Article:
I truly love to see bookcases in homes because they are the perfect solution for adding storage and style to your surroundings. Books and collectibles on display add warmth and personality to any space, whether it’s a living or dining area, bedroom or home office. To any visitor, a bookcase will communicate what you read, what you collect, and what you love. Bookcases are a window into your passions and pursuits, and an opportunity for you to put your most favorite things on display.
The challenge for most people is how to style a bookcase well. How do you maximize both utility and aesthetic appeal, but also avoid monotony and clutter? Styling a bookcase is an art, but a job easily tackled if you study those done right.
Analysis of a well styled bookcase:
It Starts at the Back. Simple inexpensive bookcases become stunners when their backs are dressed up with paint, fabric or wallpaper.
When styled against a backdrop of robin’s egg blue, this collection from the home of model Coco Rochas has visual appeal, and showcases a love of books, antique coffeepots, vases, and glass bottles.
Think in Layers. Here is a shelf masterfully styled by Emily Henderson. Notice the balance achieved between the books alternating in placement from left to right with the ceramics poised on the opposite side. The middle shelf repeats the books plus ceramics combination, and also provides the opportunity to display smaller collectibles. Different heights and textures also add to the appeal.
Vary Book Placement. Did you know there are 7 ways to stack books? Karen from The Art of Doing Stuff teaches us how she styled hers in her IKEA Billy bookcases to break up the columns. Notice how she doesn’t just stick to books, she adds art and natural objects too. And don’t you love that reading chair?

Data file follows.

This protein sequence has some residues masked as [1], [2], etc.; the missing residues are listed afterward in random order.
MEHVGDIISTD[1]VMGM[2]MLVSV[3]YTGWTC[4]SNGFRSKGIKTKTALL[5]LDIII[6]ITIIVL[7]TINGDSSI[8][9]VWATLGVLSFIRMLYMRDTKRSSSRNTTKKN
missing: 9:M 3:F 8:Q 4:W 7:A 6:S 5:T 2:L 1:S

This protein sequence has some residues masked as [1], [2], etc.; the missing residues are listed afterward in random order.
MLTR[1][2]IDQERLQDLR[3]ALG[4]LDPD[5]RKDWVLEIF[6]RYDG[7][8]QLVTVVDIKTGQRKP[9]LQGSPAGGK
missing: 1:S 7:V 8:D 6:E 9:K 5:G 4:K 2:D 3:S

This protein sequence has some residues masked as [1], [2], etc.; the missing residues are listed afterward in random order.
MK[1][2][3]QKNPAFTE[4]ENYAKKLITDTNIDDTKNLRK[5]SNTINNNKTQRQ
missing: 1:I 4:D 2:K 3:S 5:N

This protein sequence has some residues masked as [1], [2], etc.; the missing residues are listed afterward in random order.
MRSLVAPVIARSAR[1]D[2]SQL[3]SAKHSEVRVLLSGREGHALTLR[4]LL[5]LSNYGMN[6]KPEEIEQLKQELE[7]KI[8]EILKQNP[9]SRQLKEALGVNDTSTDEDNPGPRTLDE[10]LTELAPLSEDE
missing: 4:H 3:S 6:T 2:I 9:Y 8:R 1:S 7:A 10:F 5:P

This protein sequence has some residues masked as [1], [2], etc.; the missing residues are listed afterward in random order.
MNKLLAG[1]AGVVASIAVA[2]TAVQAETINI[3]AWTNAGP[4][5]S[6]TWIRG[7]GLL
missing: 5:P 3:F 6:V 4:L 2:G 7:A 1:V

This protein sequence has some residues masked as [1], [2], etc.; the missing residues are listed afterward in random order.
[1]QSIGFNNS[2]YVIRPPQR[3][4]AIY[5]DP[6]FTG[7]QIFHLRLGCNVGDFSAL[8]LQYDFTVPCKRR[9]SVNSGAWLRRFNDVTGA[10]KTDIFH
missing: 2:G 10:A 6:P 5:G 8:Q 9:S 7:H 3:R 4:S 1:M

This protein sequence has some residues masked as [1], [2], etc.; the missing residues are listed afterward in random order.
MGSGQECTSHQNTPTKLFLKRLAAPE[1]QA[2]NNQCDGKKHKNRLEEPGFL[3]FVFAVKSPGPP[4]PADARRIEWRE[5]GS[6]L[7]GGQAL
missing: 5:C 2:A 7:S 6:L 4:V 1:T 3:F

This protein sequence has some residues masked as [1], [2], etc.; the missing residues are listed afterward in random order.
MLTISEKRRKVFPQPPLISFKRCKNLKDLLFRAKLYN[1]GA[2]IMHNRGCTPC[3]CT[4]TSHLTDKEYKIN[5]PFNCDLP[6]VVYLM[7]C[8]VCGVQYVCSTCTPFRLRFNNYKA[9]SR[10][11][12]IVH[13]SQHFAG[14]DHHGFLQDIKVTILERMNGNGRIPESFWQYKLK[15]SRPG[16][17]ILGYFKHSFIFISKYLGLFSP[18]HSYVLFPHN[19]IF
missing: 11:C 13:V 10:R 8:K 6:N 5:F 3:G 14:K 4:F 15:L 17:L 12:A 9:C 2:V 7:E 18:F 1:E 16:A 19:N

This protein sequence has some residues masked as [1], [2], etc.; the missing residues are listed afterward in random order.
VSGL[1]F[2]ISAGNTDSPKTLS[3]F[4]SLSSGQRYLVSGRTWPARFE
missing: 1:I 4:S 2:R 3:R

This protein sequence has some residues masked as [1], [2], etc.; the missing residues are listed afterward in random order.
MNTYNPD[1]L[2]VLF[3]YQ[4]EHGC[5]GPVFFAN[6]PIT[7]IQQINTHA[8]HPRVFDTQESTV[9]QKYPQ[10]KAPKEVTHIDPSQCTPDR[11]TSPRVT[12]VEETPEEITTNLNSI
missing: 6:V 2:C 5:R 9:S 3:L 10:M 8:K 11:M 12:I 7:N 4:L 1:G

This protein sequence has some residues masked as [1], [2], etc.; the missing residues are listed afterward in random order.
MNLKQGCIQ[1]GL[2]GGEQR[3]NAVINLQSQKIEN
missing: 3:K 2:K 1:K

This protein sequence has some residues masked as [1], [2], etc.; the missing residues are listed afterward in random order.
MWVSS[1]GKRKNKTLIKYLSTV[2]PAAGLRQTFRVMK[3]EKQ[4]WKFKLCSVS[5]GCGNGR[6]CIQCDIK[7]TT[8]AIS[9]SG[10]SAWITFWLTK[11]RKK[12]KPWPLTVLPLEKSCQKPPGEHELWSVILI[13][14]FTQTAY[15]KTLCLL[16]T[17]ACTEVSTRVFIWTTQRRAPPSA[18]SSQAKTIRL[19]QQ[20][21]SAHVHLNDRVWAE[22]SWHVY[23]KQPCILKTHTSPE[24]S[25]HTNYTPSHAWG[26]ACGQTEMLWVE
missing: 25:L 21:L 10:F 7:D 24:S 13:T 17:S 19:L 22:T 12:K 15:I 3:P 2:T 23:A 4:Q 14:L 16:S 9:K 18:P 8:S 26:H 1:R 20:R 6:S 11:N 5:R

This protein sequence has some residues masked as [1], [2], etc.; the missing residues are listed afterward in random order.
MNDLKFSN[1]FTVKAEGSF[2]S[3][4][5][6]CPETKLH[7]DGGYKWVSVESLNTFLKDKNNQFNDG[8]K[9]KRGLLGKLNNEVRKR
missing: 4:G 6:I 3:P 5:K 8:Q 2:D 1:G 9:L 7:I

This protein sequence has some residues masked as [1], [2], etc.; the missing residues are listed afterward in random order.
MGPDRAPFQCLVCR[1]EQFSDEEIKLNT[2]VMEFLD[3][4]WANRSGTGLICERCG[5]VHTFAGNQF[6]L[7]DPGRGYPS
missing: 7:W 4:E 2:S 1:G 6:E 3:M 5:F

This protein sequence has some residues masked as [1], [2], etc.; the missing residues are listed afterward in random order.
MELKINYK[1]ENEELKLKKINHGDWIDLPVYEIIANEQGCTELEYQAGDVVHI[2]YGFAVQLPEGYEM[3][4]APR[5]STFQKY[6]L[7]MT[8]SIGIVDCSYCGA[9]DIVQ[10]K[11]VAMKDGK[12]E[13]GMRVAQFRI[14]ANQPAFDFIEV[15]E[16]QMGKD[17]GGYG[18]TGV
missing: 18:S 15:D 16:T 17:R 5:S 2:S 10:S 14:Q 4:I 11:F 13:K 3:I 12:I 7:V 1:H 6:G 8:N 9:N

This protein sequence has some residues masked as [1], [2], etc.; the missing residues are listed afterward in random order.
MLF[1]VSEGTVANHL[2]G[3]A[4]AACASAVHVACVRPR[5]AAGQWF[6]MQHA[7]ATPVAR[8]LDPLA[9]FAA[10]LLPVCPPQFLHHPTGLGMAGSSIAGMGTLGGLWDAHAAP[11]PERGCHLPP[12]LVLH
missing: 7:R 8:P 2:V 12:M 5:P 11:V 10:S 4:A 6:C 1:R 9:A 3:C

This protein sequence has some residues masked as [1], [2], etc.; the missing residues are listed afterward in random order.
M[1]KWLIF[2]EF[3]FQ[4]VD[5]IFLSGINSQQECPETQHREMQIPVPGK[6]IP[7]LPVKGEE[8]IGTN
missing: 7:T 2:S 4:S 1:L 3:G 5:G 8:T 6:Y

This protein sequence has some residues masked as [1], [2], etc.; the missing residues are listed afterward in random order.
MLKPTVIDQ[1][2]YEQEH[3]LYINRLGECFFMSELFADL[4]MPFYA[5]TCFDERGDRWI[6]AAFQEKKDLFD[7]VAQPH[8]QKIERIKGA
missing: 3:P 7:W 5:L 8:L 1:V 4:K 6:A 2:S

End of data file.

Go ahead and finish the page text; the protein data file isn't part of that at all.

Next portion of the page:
Arrange Books by Color. Inside this IKEA Expedit, the books are grouped by color, and also displayed both horizontally and vertically. Practical baskets mix with glass bowls, vases and collectibles to form an aesthetically pleasing display on a brightly painted wall.
Hang Something. There’s no rule you have to keep it all inside. Why not add one more layer of interest? Consider using the framing of the bookcases to suspend a dramatic mirror, framed artwork, or sentimental photographs.
House Beautiful; source unknown
It’s OK to be Single. Smaller cubbies look simply perfect with a textured or sculptural object placed all by itself. Notice the use of a single vase or shell in the smaller spaces of John & Sherry’s bookcase, and the fantastic contrast with bold blue and crisp white.
Think Oddly. Objects tend to look better when gathered in odd numbers, and the basic design principle of the rule of threes is cleverly applied in this bookcase featured in Lonny Magazine. Notice how most of the books are stacked horizontally, but the bookcase becomes so stylish with the varied and perfectly placed decorative objects, prints, and forward facing book covers.
Varied groupings of three or five are always visually appealing. This bookcase from the home of Lisa Martensen is an example of a well edited display from her treasure hunts and travels all around the world.
Allow Room to Breathe. With airy shelving, it’s best to not overwhelm and allow for plenty of breathing room around objects. Deliberate use of open space keeps the eclectic collection on this bookshelf from appearing too cluttered.
via Viva Terra
With a little concentration, it’s possible to style a bookshelf well with both books and the things you love. The secret to doing it successfully is truly all in the placement and editing of your favorite objects.
More Helpful Articles:
22 Ways to Arrange Your Shelves at Real Simple.
Steps for Styling a Bookcase at House Beautiful.
How to Style a Bookcase Like an Interior Designer by Simplified Bee.
How do you display your favorite things on open bookshelves? Have you struggled with it, or do you have a useful tip to share?